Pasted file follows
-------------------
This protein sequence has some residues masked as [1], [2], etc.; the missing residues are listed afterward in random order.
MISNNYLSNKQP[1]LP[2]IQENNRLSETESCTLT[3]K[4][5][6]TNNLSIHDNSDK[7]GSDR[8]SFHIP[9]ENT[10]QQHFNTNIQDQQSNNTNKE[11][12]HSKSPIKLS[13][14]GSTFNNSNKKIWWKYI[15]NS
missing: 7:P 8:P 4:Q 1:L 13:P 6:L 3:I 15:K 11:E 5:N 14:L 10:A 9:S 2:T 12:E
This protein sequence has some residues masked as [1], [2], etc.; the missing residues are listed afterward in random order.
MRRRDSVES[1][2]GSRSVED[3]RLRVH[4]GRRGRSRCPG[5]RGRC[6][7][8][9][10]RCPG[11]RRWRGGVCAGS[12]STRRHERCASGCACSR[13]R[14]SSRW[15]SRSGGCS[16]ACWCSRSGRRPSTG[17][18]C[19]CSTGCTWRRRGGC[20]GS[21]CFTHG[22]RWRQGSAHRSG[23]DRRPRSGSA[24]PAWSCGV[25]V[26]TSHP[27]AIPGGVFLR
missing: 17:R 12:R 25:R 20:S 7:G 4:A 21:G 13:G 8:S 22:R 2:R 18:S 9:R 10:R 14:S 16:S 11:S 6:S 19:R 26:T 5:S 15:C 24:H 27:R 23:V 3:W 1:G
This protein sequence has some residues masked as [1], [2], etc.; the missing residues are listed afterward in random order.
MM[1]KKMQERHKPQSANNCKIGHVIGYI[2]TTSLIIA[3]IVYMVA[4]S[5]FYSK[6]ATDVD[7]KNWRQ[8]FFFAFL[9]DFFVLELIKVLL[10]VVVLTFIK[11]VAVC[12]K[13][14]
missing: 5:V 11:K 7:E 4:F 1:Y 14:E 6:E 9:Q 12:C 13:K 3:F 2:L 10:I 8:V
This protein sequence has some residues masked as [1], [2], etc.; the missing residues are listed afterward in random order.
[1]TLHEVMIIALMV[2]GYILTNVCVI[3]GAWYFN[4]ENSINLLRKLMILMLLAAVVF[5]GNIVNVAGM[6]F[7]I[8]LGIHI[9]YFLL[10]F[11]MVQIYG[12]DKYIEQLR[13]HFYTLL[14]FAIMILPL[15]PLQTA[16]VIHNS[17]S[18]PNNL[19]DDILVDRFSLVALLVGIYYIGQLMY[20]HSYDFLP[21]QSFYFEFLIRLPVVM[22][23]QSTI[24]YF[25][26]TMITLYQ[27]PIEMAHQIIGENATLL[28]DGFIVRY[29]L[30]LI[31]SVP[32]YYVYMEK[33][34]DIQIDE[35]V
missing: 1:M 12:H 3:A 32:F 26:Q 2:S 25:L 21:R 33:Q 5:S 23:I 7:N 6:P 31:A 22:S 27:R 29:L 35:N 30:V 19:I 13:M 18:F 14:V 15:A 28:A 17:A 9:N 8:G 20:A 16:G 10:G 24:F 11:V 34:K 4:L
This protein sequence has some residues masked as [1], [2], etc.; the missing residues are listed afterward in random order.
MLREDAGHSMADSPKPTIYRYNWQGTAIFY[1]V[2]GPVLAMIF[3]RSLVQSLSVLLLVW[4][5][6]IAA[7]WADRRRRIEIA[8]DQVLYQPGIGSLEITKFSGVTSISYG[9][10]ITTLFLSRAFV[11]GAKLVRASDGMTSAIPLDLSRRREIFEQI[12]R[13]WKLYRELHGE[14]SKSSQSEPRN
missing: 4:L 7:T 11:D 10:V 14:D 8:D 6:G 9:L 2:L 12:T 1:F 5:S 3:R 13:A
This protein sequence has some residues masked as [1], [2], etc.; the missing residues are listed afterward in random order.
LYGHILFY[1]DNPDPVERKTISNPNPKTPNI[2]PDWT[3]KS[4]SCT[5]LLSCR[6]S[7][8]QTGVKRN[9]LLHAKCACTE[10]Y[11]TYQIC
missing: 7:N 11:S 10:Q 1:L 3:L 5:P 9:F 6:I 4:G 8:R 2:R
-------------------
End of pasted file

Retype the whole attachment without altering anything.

This protein sequence has some residues masked as [1], [2], etc.; the missing residues are listed afterward in random order.
MISNNYLSNKQP[1]LP[2]IQENNRLSETESCTLT[3]K[4][5][6]TNNLSIHDNSDK[7]GSDR[8]SFHIP[9]ENT[10]QQHFNTNIQDQQSNNTNKE[11][12]HSKSPIKLS[13][14]GSTFNNSNKKIWWKYI[15]NS
missing: 7:P 8:P 4:Q 1:L 13:P 6:L 3:I 15:K 11:E 5:N 14:L 10:A 9:S 2:T 12:E
This protein sequence has some residues masked as [1], [2], etc.; the missing residues are listed afterward in random order.
MRRRDSVES[1][2]GSRSVED[3]RLRVH[4]GRRGRSRCPG[5]RGRC[6][7][8][9][10]RCPG[11]RRWRGGVCAGS[12]STRRHERCASGCACSR[13]R[14]SSRW[15]SRSGGCS[16]ACWCSRSGRRPSTG[17][18]C[19]CSTGCTWRRRGGC[20]GS[21]CFTHG[22]RWRQGSAHRSG[23]DRRPRSGSA[24]PAWSCGV[25]V[26]TSHP[27]AIPGGVFLR
missing: 17:R 12:R 25:R 20:S 7:G 4:A 21:G 13:G 8:S 22:R 2:R 18:S 9:R 10:R 14:S 16:S 11:S 6:S 19:R 26:T 5:S 15:C 24:H 27:R 23:V 3:W 1:G
This protein sequence has some residues masked as [1], [2], etc.; the missing residues are listed afterward in random order.
MM[1]KKMQERHKPQSANNCKIGHVIGYI[2]TTSLIIA[3]IVYMVA[4]S[5]FYSK[6]ATDVD[7]KNWRQ[8]FFFAFL[9]DFFVLELIKVLL[10]VVVLTFIK[11]VAVC[12]K[13][14]
missing: 5:V 11:K 7:E 4:F 1:Y 14:E 6:E 9:Q 12:C 13:K 3:F 2:L 10:I 8:V
This protein sequence has some residues masked as [1], [2], etc.; the missing residues are listed afterward in random order.
[1]TLHEVMIIALMV[2]GYILTNVCVI[3]GAWYFN[4]ENSINLLRKLMILMLLAAVVF[5]GNIVNVAGM[6]F[7]I[8]LGIHI[9]YFLL[10]F[11]MVQIYG[12]DKYIEQLR[13]HFYTLL[14]FAIMILPL[15]PLQTA[16]VIHNS[17]S[18]PNNL[19]DDILVDRFSLVALLVGIYYIGQLMY[20]HSYDFLP[21]QSFYFEFLIRLPVVM[22][23]QSTI[24]YF[25][26]TMITLYQ[27]PIEMAHQIIGENATLL[28]DGFIVRY[29]L[30]LI[31]SVP[32]YYVYMEK[33][34]DIQIDE[35]V
missing: 1:M 12:H 3:A 32:F 26:Q 2:S 25:L 21:R 33:Q 5:S 23:I 7:N 6:P 31:A 22:S 27:R 29:L 35:N 30:V 19:I 13:M 18:F 14:V 15:A 28:A 17:A 9:N 8:G 20:A 16:G 10:G 24:F 11:V 34:K 4:L
This protein sequence has some residues masked as [1], [2], etc.; the missing residues are listed afterward in random order.
MLREDAGHSMADSPKPTIYRYNWQGTAIFY[1]V[2]GPVLAMIF[3]RSLVQSLSVLLLVW[4][5][6]IAA[7]WADRRRRIEIA[8]DQVLYQPGIGSLEITKFSGVTSISYG[9][10]ITTLFLSRAFV[11]GAKLVRASDGMTSAIPLDLSRRREIFEQI[12]R[13]WKLYRELHGE[14]SKSSQSEPRN
missing: 4:L 7:T 11:D 10:V 14:D 8:D 6:G 9:L 2:L 12:T 1:F 5:S 3:R 13:A
This protein sequence has some residues masked as [1], [2], etc.; the missing residues are listed afterward in random order.
LYGHILFY[1]DNPDPVERKTISNPNPKTPNI[2]PDWT[3]KS[4]SCT[5]LLSCR[6]S[7][8]QTGVKRN[9]LLHAKCACTE[10]Y[11]TYQIC
missing: 7:N 11:S 10:Q 1:L 3:L 5:P 9:F 6:I 4:G 8:R 2:R